I Thought I Needed A Boyfriend, But I Really Just Needed More Meaningful Female Friendships

I spent years looking for the perfect boyfriend, only to realize after hitting rock bottom that what I was really missing was female friendship. Here’s why I needed more girlfriends and not a boyfriend.

  1. I was lonely all the time. Loneliness became a constant fact of life. I assumed I was missing having a romantic partner, and it’s no wonder. Movies and tv shows and pop culture are always telling us that single women can’t be happy, and I totally believed it. I doubled down on my dating apps, trying to find a person I wanted to date, but it never took the edge off the loneliness.
  2. The men I tried to date were never enough. Even when I did manage to find guys worth dating for awhile, I wasn’t satisfied. I enjoyed spending time with them, but never felt like it fulfilled my need for connection. I was always moving from one guy to the next, which took up a lot of time and energy I just didn’t have. And it never made me happy.
  3. I thought friends were what you looked for when you weren’t romantically attached. I’d always thought friends were a last resort. I had friends, obviously, but never invested a lot of time into them. We hung out after work or texted about mundane things, but I never tried to form close bonds with anyone because I was always busy investing everything into a romantic relationship. But when I found myself feeling lonely even with a boyfriend, I started to question my relationship priorities.
  4. I’ve always loved my alone time, but started dreading it. I knew something was wrong when I started to avoid being alone. As someone who’s always been happy to spend a Saturday night with a good book, the experience of wanting to run from solitude as hard as I could was a new one. I wasn’t happy on my own, and I was happy when I was dating someone. Even I could tell that there was something seriously missing from my life.
  5. I was way too dependent on the guys I was dating. I invested a lot of time into the men I was trying to date, but I expected them to be everything, and when they inevitably failed because they’re, you know, human, I was devastated. I put so much pressure on my romantic relationships that when they fell apart, it felt like my world was crumbling. Without friends to remind me of what really mattered, I found myself disappointed and unhappy all the time.
  6. I went on Tinder just to talk to people. It got to the point where I was too discouraged to attempt to date anyone, but too lonely to not talk to anyone, so I became that person everyone hates who only matches with people on Tinder for the conversation. I had no intention of meeting anyone, and found guys who were open to having deep conversations about things before mentioning meeting up, at which point I would move on to the next match.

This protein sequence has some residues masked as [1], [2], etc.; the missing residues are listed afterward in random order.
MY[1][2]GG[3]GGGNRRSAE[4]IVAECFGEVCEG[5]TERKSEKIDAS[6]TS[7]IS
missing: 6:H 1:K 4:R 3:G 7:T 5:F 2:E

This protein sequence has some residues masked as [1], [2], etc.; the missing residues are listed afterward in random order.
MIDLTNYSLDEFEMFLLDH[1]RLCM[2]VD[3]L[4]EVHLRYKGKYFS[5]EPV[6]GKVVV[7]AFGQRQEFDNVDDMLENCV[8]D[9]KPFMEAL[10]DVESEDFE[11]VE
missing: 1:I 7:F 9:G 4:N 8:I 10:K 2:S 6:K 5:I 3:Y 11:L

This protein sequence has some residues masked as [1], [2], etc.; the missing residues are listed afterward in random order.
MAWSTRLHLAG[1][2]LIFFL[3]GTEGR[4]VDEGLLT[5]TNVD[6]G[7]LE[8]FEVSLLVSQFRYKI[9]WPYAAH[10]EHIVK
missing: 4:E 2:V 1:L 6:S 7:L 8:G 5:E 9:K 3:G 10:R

7. I always thought I preferred being friends with men. I’ve always prided myself in how well I get along with guys. I’ve had many meaningful male friendships where I’ve felt like “one of the boys.” But none of those platonic relationships offered much depth or support. The guys were fun to hang out with and go on adventures with, but they never satisfied my need for a closer kind of friendship.
  8. When I started learning what it was like to rely on my female friends, my life changed. It wasn’t until I started reaching out to the women I’d only been casual friends with that I realized how much I’d been missing. I was amazed at how easy it was to become close to them. They became irreplaceable almost right away. We talked about all the stuff I hadn’t been able to talk to my male friends or boyfriends about. And they were just generally fun to be with.
  9. Having strong friendships is so much more important than having a romantic partner. As soon as I began invested time into my female friendships, it became so clear to me that the men I was dating were utterly unimportant to me. I wasn’t lonely anymore, and I hardly noticed that I was single. Being on my own became a joy because it opened up all this time for me to spend with my female friends.
  10. Being a good friend has made me a better person, and much, much happier. The most important part of this whole experience has been my evolution as a friend. I used to invest minimal effort and never felt particularly fulfilled. Now, I make sure to be the best, most supportive friend I can be, and it’s made me more content and happy than I could ever be as a romantic partner. My friends are my number one priority now, and any guys who find their way into my life will have to take a backseat.
Rose Nolan is a writer and editor from Austin, TX who focuses on all things female and fabulous. She has a Bachelor of Arts in Theater from the University of Surrey and a Master's Degree in Law from the University of Law. She’s been writing professional since 2015 and, in addition to her work for Bolde, she’s also written for Ranker and Mashed. She's published articles on topics ranging from travel, higher education, women's lifestyle, law, food, celebrities, and more.